Wednesday, December 30, 2020

Ed Wood Wednesdays: The Plan 9 Odyssey, Part Four by Greg Dziawer

This is the week we compare Ed Wood with Fellini.

What a difference a decade makes. In the mid-1950s, Ed Wood would have had every reason to believe that ten years on he would still be racking up film credits as writer-producer-director. Still only 30 years old, he would soon shoot the film ultimately remembered as his magnum opus, Plan 9 from Outer Space, and he already had three feature films under his belt: Glen or Glenda (1953), Jailbait (1954) and Bride of the Monster (1955). While none of those films had garnered much notice, it was reasonable for Ed to think he had laid a solid foundation for a career. 

Flash forward a decade. Whatever the reason, Ed's film work now consisted of the occasional screenplay. The dreams of being a world-renowned auteur must have started to become remote as the reality settled in. By then, he was also writing adult paperbacks. And though he would return to the director's chair by the decade's end, it would be in the arena of sex films. 

Although all of Ed's early films would continue to play drive-ins for years, one in particular would become a staple of early TV syndication: Plan 9 from Outer Space. By 1965, it was airing regularly across the country. At least one writer had concluded that Plan 9 was one of the greatest films ever made and penned a guest column to that effect for the Minneapolis Star Tribune on August 17, 1965. 

Forst Lowery has high praise for Plan 9 from Outer Space.

I don't know if Forst Edgar Lowery (1920-1989) was a media critic or a fan of Ed's. Could he have somehow known him? How would Lowery know, for instance, that Plan 9 was previously titled Graverobbers from Outer Space or that Eddie owed "a debt to Fellini"? Given the level of praise heaped upon Ed in the column, and his own capacity for ballyhoo, it would seem plausible that Ed himself wrote this, if not for the misspelling of his last name.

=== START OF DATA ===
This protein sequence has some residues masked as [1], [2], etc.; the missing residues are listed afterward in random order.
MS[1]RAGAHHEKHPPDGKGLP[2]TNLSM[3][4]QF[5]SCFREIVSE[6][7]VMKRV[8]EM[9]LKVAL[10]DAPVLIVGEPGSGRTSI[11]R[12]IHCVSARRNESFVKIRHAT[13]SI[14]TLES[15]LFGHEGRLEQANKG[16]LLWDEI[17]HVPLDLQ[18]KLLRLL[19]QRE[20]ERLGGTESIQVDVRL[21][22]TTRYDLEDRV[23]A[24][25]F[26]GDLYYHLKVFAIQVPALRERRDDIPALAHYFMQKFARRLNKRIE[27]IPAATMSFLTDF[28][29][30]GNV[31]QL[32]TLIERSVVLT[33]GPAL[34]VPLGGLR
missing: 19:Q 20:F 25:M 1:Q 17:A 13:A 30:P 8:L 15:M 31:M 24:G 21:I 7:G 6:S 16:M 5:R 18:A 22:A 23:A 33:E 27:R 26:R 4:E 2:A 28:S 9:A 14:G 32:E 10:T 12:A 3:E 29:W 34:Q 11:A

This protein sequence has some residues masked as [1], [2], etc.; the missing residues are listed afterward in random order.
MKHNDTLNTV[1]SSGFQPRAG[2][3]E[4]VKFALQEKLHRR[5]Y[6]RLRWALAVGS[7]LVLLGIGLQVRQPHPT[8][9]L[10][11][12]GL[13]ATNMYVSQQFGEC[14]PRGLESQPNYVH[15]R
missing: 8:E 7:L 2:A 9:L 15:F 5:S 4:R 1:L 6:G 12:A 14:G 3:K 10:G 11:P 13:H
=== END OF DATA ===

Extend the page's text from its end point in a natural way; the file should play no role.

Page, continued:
Poster for Fellini's 8 1/2.
Forst is a real person for sure, born in Minnesota on April 22, 1920, according to his draft card. And he wrote more than this one column, too! This page aggregates some studies he wrote (or cowrote) in the 1970s, focused upon the subject of sobriety testing and drunk driving. He was, in fact, a lifelong public safety official in Minneapolis, and by the '80s, served as the alcohol coordinator for the Minnesota Department of Public Safety. He could no doubt have made a case study of Ed Wood.

With Lowery's lofty comparisons to internationally acclaimed film directors like Fellini and Bergman, you'd be forgiven these days for thinking that the column was meant as parody or satire. But Lowery seems sincere, and his proposal for an "Edward D Woods Jr Film Festival" [sic] must have been one of the first of its kind. (I can find no evidence that any such festival took place.) He cites "a certain young critic," unnamed but writing in the Kansas Cinema Quarterly, who compared the film favorably to the arthouse classic Last Year at Marienbad (1961), so Mr. Lowery was not the only one to esteem Plan 9 so highly.

There's much more to savor in this piece, originally intended as program notes for the festival, but I'll leave it speak for itself. Do keep in mind one thing: Last Year at Marienbad was included in Harry Medved's The 50 Worst Films of All Time, the 1978 book that preceded (and made possible) The Golden Turkey Awards, which in turn was the book that made Ed Wood famous by declaring him the worst director of all time, a moniker that stuck.

There is, as they say, no accounting for taste.